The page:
When I left China, the seriousness of the events of Sept 11th were not yet evident to me. I left thinking whether the mullah Khatami and friends in Iran are hoping to prolong their own “cultural revolution” by following the path taken by the Chinese communist? And whether there would be any chance that they would succeed?
For the Khomeini Islamic Republic to be successful, like the Chinese communists, the scenario would have to be (1.) the death of the Valayat Faghi, through prostate cancer or bullet or something, (2.) a show trial of Khalkhali, Rafsanjani and a couple of other senior mullahs and blaming everything on them, and (3.) the whole Khatami team, under a well groomed successor, then turning up one day in suits and ties (or something other than their turban and superman cape) and taking the position of the opposition and saying they were morally on the peoples side all this time.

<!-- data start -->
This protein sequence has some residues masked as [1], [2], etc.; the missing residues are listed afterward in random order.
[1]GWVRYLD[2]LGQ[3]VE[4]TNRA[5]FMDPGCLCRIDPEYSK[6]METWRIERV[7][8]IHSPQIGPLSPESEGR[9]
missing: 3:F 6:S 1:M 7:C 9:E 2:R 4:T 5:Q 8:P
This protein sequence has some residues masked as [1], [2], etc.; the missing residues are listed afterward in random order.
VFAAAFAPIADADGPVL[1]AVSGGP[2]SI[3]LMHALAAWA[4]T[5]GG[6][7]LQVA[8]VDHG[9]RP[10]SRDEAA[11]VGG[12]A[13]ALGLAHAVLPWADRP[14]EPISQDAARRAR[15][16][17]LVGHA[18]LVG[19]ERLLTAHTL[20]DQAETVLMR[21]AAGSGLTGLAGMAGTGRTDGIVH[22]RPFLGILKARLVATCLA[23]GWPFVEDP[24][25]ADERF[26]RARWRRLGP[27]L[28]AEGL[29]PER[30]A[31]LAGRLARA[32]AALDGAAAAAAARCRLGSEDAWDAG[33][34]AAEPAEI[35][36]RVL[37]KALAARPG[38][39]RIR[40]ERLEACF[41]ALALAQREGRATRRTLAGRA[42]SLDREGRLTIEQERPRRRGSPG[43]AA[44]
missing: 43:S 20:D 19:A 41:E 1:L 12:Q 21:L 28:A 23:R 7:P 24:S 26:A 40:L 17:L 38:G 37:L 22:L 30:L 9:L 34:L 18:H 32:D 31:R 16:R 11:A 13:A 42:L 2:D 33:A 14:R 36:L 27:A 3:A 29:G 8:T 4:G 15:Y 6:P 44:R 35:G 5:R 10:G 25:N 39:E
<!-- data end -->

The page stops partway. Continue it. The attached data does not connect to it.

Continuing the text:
Would it work? No chance!
The Chinese communist took on an old, weak and economically backward (and humiliated) Imperial system and forced it into the 21st century. The mullahs instead cheated a population groping for greater political participation, a population that had achieved a living and educational standard comparable to that of Spain, a rate of growth in excess of Malaysia and a strong, distinguished military that kept the peace and instead forced us into the 7th century with the associated poverty, misery and of course war.
To top this up, the disruptive consequences of a population explosion (encouraged by the Khomeini Islamic Republic's promotion of the 3rd pillar of it's ideology), poverty-driven migration (as a result of Khomeini Islamic Republic's economic policies) and the resulting radicalizing urbanization, will mean that at some point the politically and the socially disaffected in Iran are likely to join forces in demanding more freedom of expression and respect for human rights. That did not happen in the 1998 student uprising, but it will probably happen next time.